We provide a free document outlining the key questions to ask of a software reference

Are you seeking a partner or vendor?

Happy MeasureIn associations and nonprofits, your technology suppliers play a key role in your success.

We believe that your degree of happiness with your current system can often be measured by the relationship you have with your supplier.

It is critical that when you purchase technology from any organization, that you don’t buy from a vendor.

You may be asking, “Well, how do you buy software without a vendor”?

Well, it may be a matter of semantics but we believe that associations should buy from a “Partner” rather than a “Vendor”. In other words, organizations should buy from a supplier who is viewed as a “Trusted adviser and partner” rather than a peddler of software.

Unfortunately, it is common today for many companies to find itself in an adversarial relationship with their suppliers. Further, it is not uncommon for overzealous procurement departments to consider it their mission to beat up on suppliers to get better prices or better terms. This is a very shortsighted way to do business.

Therefore, before you make a decision to buy your next system we suggest asking the following:

Are you focusing your efforts on selecting a vendor or an organization who is a potential long term partner?

Not sure of the difference? Then, you may want to consider the following elements below to discern the difference in the two choices.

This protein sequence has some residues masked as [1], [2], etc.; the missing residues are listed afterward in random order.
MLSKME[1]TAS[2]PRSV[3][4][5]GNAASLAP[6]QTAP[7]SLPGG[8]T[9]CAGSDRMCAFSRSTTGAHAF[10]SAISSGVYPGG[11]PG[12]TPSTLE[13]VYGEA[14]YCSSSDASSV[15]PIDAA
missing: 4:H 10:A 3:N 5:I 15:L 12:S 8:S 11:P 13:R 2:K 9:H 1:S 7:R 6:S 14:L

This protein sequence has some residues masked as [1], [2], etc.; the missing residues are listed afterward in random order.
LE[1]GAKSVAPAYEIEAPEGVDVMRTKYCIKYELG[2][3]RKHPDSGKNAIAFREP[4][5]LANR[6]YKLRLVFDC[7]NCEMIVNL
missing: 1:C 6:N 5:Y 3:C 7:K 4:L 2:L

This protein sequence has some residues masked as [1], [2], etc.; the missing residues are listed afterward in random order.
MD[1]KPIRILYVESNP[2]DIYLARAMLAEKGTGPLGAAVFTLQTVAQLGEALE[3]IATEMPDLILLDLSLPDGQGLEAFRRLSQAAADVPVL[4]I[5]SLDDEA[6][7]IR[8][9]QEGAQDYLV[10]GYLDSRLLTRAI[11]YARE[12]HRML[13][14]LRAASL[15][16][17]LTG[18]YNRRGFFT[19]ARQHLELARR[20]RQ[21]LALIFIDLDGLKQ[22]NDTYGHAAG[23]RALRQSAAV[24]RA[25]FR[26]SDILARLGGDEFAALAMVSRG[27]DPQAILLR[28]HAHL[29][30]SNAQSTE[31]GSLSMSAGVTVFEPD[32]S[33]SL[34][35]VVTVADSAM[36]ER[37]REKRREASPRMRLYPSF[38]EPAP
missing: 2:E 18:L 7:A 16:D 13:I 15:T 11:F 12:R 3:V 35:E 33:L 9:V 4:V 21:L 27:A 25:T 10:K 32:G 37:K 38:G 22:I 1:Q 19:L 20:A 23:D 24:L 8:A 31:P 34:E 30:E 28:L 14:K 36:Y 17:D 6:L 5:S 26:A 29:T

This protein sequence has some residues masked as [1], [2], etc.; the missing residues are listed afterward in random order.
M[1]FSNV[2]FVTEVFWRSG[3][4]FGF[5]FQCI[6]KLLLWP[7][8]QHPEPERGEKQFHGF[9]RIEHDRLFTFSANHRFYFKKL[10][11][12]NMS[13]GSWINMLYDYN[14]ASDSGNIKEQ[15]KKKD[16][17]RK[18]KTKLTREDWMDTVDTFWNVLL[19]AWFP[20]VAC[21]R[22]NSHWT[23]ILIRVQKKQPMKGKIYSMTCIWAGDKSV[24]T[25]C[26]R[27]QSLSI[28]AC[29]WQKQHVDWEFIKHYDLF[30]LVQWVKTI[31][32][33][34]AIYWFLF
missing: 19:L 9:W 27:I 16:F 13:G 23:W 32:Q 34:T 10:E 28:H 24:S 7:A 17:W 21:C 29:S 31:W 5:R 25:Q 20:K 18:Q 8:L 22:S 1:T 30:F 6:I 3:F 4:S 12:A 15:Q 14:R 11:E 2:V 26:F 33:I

The Difference in a Vendor and Partner Firm

  • Open Communication: Are you open to the idea of true transparency from the start of the evaluation process through to the ongoing client/supplier relationship? Systems today require that clients and suppliers share an open environment which foster a spirit of cooperation to fully understand the issues and the key desired outcomes for success.  In our opinion, vendors are told what the client wants them to hear, when they want them to hear it.
  • Trust:  Trust is critical. You need a partner which has demonstrated value and trust with similar clients during the evaluation process and continually displays a commitment to making your mutual relationship profitable.
  • Mutual Positive Results: Partners focus on delivering measurable results on an ongoing basis that are aligned to business objectives and values. Vendors are not concerned about your long term strategic business goals.
  • Shared Positive Reinforcement: Partners receive warm greetings and accolades for a job well done. If you are sending vendor RFP’s with canned questions the odds are your approach is dated. In our experience, RFP’s tend to have little relevance to the strategic vision of the organization and typically elicit nothing but a guessing game from the respondents.
  • Collaboration: Partners are asked to help set the agenda. Vendors are told what the client wants done.
  • Shared Metrics of Value: Partners earn business based on demonstrated expertise, business value and cultural fit. Vendors secure the work by slashing their price, being willing to make concessions and hoping something more profitable is in the cards for them in the future.
  • Proper Expectations: Partners are human, they make and admit their mistakes for which they are forgiven. Vendors are provided with no margin for error.
  • Trusted Adviser: Partners are viewed as profit improvement specialists who they want to hear from regularly. Vendors are looked upon as a potential adversary, who, if not managed properly could cause trouble .

We want to partner with our customers to mutually succeed in our respective business operations. We strive to do our best to be a trusted source of knowledge and skill which will add long term value to our clients bottom line.

Software success today is highly contingent on the partners you choose.

If you would like to partner with us in your pursuit of technology, please contact us.